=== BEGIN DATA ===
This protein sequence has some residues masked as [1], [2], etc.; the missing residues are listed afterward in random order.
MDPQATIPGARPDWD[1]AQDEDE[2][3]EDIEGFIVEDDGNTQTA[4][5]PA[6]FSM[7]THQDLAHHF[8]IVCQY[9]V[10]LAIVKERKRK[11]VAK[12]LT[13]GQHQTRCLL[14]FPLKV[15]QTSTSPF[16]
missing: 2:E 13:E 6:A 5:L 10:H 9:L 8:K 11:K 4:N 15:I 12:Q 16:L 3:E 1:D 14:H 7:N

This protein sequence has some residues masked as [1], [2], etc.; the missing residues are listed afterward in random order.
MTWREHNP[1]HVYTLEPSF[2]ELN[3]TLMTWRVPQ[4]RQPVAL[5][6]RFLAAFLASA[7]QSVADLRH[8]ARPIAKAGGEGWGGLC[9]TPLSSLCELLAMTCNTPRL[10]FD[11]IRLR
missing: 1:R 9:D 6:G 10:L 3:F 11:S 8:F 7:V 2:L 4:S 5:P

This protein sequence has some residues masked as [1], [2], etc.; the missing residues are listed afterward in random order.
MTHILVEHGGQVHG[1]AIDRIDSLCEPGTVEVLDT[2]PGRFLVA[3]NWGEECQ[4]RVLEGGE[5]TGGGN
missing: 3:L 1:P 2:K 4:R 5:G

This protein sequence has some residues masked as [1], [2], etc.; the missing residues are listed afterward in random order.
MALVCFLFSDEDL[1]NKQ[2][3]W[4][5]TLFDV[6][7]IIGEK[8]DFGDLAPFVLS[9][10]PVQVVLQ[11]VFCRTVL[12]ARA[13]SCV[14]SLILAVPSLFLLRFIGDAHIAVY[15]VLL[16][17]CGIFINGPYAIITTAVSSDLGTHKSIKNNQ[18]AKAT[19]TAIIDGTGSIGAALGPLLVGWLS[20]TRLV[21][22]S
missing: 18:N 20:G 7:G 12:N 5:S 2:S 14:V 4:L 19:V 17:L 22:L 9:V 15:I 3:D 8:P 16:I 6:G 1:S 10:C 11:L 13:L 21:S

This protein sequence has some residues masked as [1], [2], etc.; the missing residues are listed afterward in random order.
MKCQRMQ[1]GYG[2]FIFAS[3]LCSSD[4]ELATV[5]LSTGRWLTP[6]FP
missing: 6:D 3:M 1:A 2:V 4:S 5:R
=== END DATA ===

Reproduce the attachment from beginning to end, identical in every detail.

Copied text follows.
This protein sequence has some residues masked as [1], [2], etc.; the missing residues are listed afterward in random order.
MDPQATIPGARPDWD[1]AQDEDE[2][3]EDIEGFIVEDDGNTQTA[4][5]PA[6]FSM[7]THQDLAHHF[8]IVCQY[9]V[10]LAIVKERKRK[11]VAK[12]LT[13]GQHQTRCLL[14]FPLKV[15]QTSTSPF[16]
missing: 2:E 13:E 6:A 5:L 10:H 9:L 8:K 11:K 4:N 15:I 12:Q 16:L 3:E 1:D 14:H 7:N

This protein sequence has some residues masked as [1], [2], etc.; the missing residues are listed afterward in random order.
MTWREHNP[1]HVYTLEPSF[2]ELN[3]TLMTWRVPQ[4]RQPVAL[5][6]RFLAAFLASA[7]QSVADLRH[8]ARPIAKAGGEGWGGLC[9]TPLSSLCELLAMTCNTPRL[10]FD[11]IRLR
missing: 1:R 9:D 6:G 10:L 3:F 11:S 8:F 7:V 2:L 4:S 5:P

This protein sequence has some residues masked as [1], [2], etc.; the missing residues are listed afterward in random order.
MTHILVEHGGQVHG[1]AIDRIDSLCEPGTVEVLDT[2]PGRFLVA[3]NWGEECQ[4]RVLEGGE[5]TGGGN
missing: 3:L 1:P 2:K 4:R 5:G

This protein sequence has some residues masked as [1], [2], etc.; the missing residues are listed afterward in random order.
MALVCFLFSDEDL[1]NKQ[2][3]W[4][5]TLFDV[6][7]IIGEK[8]DFGDLAPFVLS[9][10]PVQVVLQ[11]VFCRTVL[12]ARA[13]SCV[14]SLILAVPSLFLLRFIGDAHIAVY[15]VLL[16][17]CGIFINGPYAIITTAVSSDLGTHKSIKNNQ[18]AKAT[19]TAIIDGTGSIGAALGPLLVGWLS[20]TRLV[21][22]S
missing: 18:N 20:G 7:G 12:N 5:S 2:S 14:V 4:L 19:V 17:L 22:L 9:V 15:I 3:D 8:P 16:I 6:G 1:S 10:C 11:L 13:L 21:S

This protein sequence has some residues masked as [1], [2], etc.; the missing residues are listed afterward in random order.
MKCQRMQ[1]GYG[2]FIFAS[3]LCSSD[4]ELATV[5]LSTGRWLTP[6]FP
missing: 6:D 3:M 1:A 2:V 4:S 5:R